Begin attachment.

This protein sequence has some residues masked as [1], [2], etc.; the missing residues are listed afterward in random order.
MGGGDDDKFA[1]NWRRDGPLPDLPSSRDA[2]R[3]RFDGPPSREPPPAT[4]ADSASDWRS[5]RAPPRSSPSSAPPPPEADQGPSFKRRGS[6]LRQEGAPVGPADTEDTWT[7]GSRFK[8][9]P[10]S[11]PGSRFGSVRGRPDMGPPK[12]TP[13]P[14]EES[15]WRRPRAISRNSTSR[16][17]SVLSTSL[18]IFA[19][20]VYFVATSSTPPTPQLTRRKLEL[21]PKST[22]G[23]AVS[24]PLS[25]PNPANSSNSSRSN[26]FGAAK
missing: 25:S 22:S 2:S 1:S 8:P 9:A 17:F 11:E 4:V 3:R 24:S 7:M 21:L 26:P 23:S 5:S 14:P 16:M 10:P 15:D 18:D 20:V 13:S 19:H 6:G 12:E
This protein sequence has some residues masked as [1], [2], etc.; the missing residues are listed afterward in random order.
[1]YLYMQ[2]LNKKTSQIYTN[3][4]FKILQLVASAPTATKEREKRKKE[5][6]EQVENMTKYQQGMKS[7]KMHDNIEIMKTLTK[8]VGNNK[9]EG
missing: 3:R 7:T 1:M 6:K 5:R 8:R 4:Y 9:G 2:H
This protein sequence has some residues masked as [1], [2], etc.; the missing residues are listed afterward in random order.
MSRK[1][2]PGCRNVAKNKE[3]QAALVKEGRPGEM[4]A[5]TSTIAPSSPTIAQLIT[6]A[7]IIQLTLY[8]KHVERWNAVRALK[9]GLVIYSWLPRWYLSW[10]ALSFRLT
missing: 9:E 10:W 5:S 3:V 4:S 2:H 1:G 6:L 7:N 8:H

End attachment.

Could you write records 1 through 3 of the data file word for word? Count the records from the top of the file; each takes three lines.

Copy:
This protein sequence has some residues masked as [1], [2], etc.; the missing residues are listed afterward in random order.
MGGGDDDKFA[1]NWRRDGPLPDLPSSRDA[2]R[3]RFDGPPSREPPPAT[4]ADSASDWRS[5]RAPPRSSPSSAPPPPEADQGPSFKRRGS[6]LRQEGAPVGPADTEDTWT[7]GSRFK[8][9]P[10]S[11]PGSRFGSVRGRPDMGPPK[12]TP[13]P[14]EES[15]WRRPRAISRNSTSR[16][17]SVLSTSL[18]IFA[19][20]VYFVATSSTPPTPQLTRRKLEL[21]PKST[22]G[23]AVS[24]PLS[25]PNPANSSNSSRSN[26]FGAAK
missing: 25:S 22:S 2:S 1:S 8:P 9:A 17:F 11:E 4:V 3:R 24:S 7:M 21:L 26:P 23:S 5:S 14:P 16:M 10:P 15:D 18:D 20:V 13:S 19:H 6:G 12:E
This protein sequence has some residues masked as [1], [2], etc.; the missing residues are listed afterward in random order.
[1]YLYMQ[2]LNKKTSQIYTN[3][4]FKILQLVASAPTATKEREKRKKE[5][6]EQVENMTKYQQGMKS[7]KMHDNIEIMKTLTK[8]VGNNK[9]EG
missing: 3:R 7:T 1:M 6:K 5:R 8:R 4:Y 9:G 2:H
This protein sequence has some residues masked as [1], [2], etc.; the missing residues are listed afterward in random order.
MSRK[1][2]PGCRNVAKNKE[3]QAALVKEGRPGEM[4]A[5]TSTIAPSSPTIAQLIT[6]A[7]IIQLTLY[8]KHVERWNAVRALK[9]GLVIYSWLPRWYLSW[10]ALSFRLT
missing: 9:E 10:W 5:S 3:V 4:S 2:H 1:G 6:L 7:N 8:H